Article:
Nanjing, China: Come for the history, stay for the food
Savvy travelers know Nanjing as a hidden treasure, offering an array of rich historical and cultural sites for visitors to explore. Located in Jiangsu Province just outside of Shanghai, this city of more than 8 million sits along the Yangtze River, with the majestic Purple Mountain rising in the east.
One of China’s four ancient capital cities, Nanjing enjoys a relaxed pace compared to mega-cities like Beijing and is easy to navigate, with modern public transportation and plenty of taxis. Once you’ve enjoyed Nanjing’s cultural traditions and historical attractions, relax and enjoy the remarkable hospitality and incredible food.
Here are a few highlights of the perfect Nanjing travel itinerary.
1. Travel back in time.
Nanjing is one of China’s most significant cities, having served as the capital of 10 Chinese dynasties and regimes over 1,800 years. Located in the Purple Mountain scenic area, the Xiaoling Tomb of the Ming Dynasty is one of the largest imperial tomb complexes in China and mausoleum of the dynasty’s founding emperor, Zhu Yuanzhang. When approaching the tomb, be sure to see the half-mile long Sacred Path, guarded by four pairs of stone warriors and 12 pairs of mythical creatures.
Also constructed in the Ming Dynasty (1368-1644), Nanjing’s City Wall was once one of the longest city walls in the world. More than 15 miles of the wall are still intact, welcoming visitors from around the world. In Nanjing’s walkable downtown area, the Presidential Palace is a massive compound where Chinese revolutionary Sun Yat-sen was declared the first provisional president of the Republic of China in 1912. It later served as headquarters for Chiang Kai-Shek’s Kuomintang government (1946-49).
2. Revel in the culture.
Nanjing Museum is one of the first museums established in China and is still one of the country’s largest. Visitors explore exhibits ranging from ancient civilization through the early days of the Republic. Nanjing is home to distinctive folk arts such as Nanjing Cloud Brocade, one of the most exquisite and sophisticated weaving methods in Chinese history, dating back 1,600 years.
At the Cloud Brocade Museum, visitors watch expert craftsmen weave the intricate textiles, incorporating materials such as silk, gold, silver thread and peacock feathers. Visit the Nanjing Folk Museum to see traditional handicrafts such as Chinese puppet shoes, clay figurines and paper cuttings. Visitors can watch handicraft demonstrations or participate in workshops to learn the techniques.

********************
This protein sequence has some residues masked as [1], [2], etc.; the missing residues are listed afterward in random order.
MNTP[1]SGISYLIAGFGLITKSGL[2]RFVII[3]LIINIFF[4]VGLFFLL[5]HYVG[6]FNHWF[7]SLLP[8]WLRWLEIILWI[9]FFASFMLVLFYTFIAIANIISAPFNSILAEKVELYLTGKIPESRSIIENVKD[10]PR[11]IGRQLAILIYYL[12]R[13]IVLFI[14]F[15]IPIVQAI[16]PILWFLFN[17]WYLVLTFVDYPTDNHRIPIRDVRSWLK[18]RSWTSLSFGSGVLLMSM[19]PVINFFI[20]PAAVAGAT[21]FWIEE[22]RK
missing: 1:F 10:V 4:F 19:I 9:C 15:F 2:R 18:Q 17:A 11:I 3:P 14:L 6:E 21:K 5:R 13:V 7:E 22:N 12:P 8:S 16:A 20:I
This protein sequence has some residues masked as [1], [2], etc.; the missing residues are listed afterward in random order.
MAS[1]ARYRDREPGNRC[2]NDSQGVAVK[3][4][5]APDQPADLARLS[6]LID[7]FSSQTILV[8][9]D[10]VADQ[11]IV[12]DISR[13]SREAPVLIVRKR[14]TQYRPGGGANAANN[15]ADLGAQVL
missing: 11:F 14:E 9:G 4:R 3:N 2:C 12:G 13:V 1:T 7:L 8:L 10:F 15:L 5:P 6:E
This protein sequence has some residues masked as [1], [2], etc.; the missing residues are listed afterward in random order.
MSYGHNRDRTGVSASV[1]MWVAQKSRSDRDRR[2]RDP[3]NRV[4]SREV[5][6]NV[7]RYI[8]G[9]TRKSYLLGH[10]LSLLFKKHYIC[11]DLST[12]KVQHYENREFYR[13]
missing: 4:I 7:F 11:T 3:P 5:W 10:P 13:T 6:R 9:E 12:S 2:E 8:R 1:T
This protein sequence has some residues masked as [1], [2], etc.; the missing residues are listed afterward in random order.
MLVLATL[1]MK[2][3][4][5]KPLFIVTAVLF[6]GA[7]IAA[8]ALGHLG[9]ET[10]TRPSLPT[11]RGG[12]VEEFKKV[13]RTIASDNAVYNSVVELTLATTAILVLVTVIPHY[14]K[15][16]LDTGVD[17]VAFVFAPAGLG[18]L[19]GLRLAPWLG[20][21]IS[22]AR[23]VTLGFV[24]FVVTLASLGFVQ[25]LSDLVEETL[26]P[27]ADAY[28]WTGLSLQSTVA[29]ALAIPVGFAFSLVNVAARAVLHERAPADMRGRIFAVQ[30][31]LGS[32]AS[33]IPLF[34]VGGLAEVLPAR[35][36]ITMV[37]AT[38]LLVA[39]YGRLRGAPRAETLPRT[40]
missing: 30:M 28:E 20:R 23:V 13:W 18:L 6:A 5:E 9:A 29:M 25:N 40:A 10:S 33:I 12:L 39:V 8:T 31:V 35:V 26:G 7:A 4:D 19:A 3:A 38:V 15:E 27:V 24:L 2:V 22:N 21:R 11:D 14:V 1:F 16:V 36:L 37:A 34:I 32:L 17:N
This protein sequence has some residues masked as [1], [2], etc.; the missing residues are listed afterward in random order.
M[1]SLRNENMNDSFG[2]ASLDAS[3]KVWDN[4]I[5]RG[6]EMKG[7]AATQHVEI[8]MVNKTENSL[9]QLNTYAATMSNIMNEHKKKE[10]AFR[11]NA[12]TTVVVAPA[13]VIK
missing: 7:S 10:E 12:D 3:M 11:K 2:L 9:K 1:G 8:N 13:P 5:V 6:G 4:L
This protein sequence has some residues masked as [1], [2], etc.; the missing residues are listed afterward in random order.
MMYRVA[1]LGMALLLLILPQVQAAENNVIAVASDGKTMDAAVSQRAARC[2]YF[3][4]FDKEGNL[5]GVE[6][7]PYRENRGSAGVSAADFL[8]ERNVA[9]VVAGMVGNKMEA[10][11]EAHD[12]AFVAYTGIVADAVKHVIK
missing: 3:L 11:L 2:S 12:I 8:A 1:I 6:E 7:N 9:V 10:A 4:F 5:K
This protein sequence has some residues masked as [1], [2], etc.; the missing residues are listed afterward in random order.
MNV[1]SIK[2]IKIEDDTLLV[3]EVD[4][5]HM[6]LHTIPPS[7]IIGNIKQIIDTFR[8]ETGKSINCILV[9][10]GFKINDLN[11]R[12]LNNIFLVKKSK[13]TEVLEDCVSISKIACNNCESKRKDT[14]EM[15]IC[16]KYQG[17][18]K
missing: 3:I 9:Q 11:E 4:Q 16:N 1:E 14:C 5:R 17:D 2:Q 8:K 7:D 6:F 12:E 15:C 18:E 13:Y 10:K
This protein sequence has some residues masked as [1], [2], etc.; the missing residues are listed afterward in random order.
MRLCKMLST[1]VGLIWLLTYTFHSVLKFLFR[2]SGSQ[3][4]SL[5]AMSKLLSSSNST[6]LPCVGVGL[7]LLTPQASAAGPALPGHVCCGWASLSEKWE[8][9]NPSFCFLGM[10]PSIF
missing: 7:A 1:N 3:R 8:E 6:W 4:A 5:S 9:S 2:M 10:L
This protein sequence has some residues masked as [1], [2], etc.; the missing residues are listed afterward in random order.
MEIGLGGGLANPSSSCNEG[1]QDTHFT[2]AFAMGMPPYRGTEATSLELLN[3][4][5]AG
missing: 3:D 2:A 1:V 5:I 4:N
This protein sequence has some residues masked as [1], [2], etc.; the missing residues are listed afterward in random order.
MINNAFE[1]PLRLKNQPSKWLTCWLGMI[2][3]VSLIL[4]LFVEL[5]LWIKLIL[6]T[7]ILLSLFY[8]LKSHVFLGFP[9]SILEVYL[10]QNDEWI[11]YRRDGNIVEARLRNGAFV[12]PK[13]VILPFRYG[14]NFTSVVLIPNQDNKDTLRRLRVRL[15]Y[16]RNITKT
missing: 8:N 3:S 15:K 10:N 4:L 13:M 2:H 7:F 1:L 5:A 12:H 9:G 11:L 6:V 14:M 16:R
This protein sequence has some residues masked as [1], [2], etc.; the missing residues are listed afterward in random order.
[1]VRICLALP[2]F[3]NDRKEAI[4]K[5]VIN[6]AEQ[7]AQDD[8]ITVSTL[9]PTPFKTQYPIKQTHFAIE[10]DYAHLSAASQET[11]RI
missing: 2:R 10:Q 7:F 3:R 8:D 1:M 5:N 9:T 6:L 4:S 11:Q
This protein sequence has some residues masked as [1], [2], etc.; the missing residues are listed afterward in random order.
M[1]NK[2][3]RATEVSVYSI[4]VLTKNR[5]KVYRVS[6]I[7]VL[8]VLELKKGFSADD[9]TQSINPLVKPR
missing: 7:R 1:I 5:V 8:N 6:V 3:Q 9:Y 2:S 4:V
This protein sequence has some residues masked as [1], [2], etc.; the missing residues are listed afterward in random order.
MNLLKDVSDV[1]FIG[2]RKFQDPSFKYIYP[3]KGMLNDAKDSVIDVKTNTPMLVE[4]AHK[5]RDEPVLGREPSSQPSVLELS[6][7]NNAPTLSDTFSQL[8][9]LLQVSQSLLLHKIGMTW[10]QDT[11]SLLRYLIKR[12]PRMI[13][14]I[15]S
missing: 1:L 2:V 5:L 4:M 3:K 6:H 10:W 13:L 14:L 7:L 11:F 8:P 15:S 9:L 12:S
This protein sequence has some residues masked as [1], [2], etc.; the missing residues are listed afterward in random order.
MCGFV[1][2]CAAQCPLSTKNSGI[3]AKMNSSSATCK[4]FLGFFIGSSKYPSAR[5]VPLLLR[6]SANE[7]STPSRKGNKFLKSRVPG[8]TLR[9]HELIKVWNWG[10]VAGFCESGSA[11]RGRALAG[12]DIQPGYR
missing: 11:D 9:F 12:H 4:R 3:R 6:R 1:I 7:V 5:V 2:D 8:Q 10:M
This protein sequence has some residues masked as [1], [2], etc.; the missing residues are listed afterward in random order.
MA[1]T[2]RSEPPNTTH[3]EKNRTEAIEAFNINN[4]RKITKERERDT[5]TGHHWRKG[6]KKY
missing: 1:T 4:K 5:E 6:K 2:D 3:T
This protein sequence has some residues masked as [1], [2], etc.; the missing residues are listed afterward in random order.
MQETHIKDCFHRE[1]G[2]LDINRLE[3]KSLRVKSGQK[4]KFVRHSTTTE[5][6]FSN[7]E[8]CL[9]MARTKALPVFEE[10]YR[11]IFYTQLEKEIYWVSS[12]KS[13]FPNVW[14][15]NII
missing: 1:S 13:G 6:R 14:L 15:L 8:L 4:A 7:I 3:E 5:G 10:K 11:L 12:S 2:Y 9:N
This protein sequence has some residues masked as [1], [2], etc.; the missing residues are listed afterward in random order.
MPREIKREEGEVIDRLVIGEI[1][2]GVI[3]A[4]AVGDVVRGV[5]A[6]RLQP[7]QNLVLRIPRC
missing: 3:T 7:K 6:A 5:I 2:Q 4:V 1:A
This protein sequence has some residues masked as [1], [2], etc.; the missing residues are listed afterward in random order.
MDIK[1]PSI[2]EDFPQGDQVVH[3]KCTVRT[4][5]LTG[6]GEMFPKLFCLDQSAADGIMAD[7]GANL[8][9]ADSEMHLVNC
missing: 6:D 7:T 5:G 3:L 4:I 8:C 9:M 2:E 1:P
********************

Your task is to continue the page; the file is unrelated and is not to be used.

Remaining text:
Explore the rich Buddhist traditions of China at Nanjing Niushoushan Cultural Park, a centuries-old sacred site that contains an opulent palace built into the side of the mountain.
3. Take part in a festival.
Plan your visit in February or March, and you may see countless red lanterns lighting up the streets near the Confucius Temple during the Qinhuai International Lantern Festival. Dates are based upon the lunar calendar and change annually. In late February through mid-March, enjoy the Nanjing International Plum Blossom Festival, showcasing 35,000 beautiful plum trees scattered throughout a 250-acre park on Purple Mountain. In June, the Nanjing Dragon Boat Festival hosts dragon boat races, with festivities including traditional food such as zongzi — rice dumplings with nuts, wrapped in bamboo leaves. September and October mark the Hairy Crab Festival, celebrating the peak time to enjoy the delectable crustaceans from nearby Gucheng Lake.
4. Enjoy the beauty.
The Qinhauai Scenic Area is a must-see, including gardens, historic architecture, shops and the breathtaking Confucius Temple. Take a leisurely boat cruise on the Qinhuai River to admire the sights while you enjoy local snacks and listen to traditional music. Xuanwu Lake Park is a former imperial lake garden showcasing a distinct color for each season: pink cherry blossoms in spring, emerald lotus leaves in summer, golden ginkgoes and red maples in autumn and snow-covered pines in winter.
5. Satisfy your cravings.
Discover Nanjing’s culinary scene, known for refined dishes that focus on seasonal ingredients while balancing taste and color. Nanjing is famous for its duck, as well as river fish and shrimp. Nanjing salted duck is the city’s signature dish. Other popular choices include Peking duck, pan-fried beef dumplings, pidu noodles, soup buns and sesame pancakes. You’ll never run out of options to try when exploring Nanjing’s exciting, delicious cuisine.
Visiting Nanjing is easier than you can imagine. Nanjing Lukou International Airport is 40 miles from the city center, and nonstop flights are available from several North American gateways. Many visitors travel by bullet train to Nanjing, as it is 3 1/2 hours from Beijing and just 90 minutes from Shanghai. More than 100 hotels offer a variety of options, from budget to luxury accommodations, including international brands like Jumeirah, Fairmont, Shangri-La, Hilton, Sofitel, Renaissance and Westin. Make your trip to China memorable by exploring all it has to offer — through the vibrant, historic city of Nanjing.
Ready to plan your Nanjing experience? Visit gotonanjing.com for more information.